Chapter 7 Bankruptcy Means Test

The 2005 changes to the Bankruptcy Code instituted a gross income test or "means" test designed to limit those individuals eligible to file for Chapter 7 bankruptcy relief. With limited exceptions, to file for Chapter 7 bankruptcy, you must first pass the means test set out by the Bankruptcy Code. The Chapter 7 bankruptcy means test compares your current monthly income against the median income for households similar in size. If your current monthly income is equal to or less than the state's median income for people with households of a similar size, you can file for Chapter 7 bankruptcy.

According to the means test, current monthly income is the average monthly gross income for a household over the six-month period prior to filing for bankruptcy. Under bankruptcy law, gifts, financial assistance from family, income from a non-filing spouse or money from a temporary part-time job are also included in current monthly income calculations. However, Social Security income, child support payments and business-related expenses can all be excluded from the means test calculation.

If you are unsure whether or not you qualify for Chapter 7 bankruptcy, contact Orlando bankruptcy lawyer James H. Monroe today to schedule a free consultation.

What if My Current Monthly Income Exceeds Florida's Median Income?

If your current monthly income exceeds Central Florida's median income for households of a similar size, you may be able to claim certain deductions in order to qualify for Chapter 7 bankruptcy. Employing a complicated formula, certain expenses are deducted from your current monthly income in order to determine your net monthly income.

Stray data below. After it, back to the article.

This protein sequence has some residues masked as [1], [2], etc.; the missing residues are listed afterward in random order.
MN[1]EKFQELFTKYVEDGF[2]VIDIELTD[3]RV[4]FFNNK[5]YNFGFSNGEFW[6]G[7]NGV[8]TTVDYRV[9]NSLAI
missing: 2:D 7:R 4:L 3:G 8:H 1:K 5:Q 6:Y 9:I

Once your net monthly income is calculated, it is assumed that this amount represents the money you have available to pay creditors. In general, the following kinds of costs are deducted when calculating net monthly income:

  • Transportation costs
  • Housing costs
  • Medical costs
  • Cost of child care
  • Health savings account
  • Tax withholding costs
  • Child support and spousal maintenance
  • Cost of certain utilities

What options are available to me if I cannot qualify for Chapter 7 under the means test?

Under Section 707 of the Bankruptcy Code, you may still be eligible to file for Chapter 7 bankruptcy even if you cannot pass the means test. If your debt is primarily non-consumer debt, you may qualify to file for Chapter 7 regardless of your income level as determined by the means test.

Many individuals not eligible to file for Chapter 7 bankruptcy may find satisfactory relief under Chapter 11 or Chapter 13 reorganization solutions. In fact, many individuals are able to catch up on past-due mortgage payments or satisfy tax debt using the tools available to them in a Chapter 13 reorganization solution.

Contact Chapter 7 Bankruptcy Attorneys at James H. Monroe, P.A. Today

Filing for bankruptcy involves a number of issues that must be taken into account. For more information on common bankruptcy concerns, filing for Chapter 7 and the means test, contact the bankruptcy attorneys at James H. Monroe, P.A. to schedule a free consultation.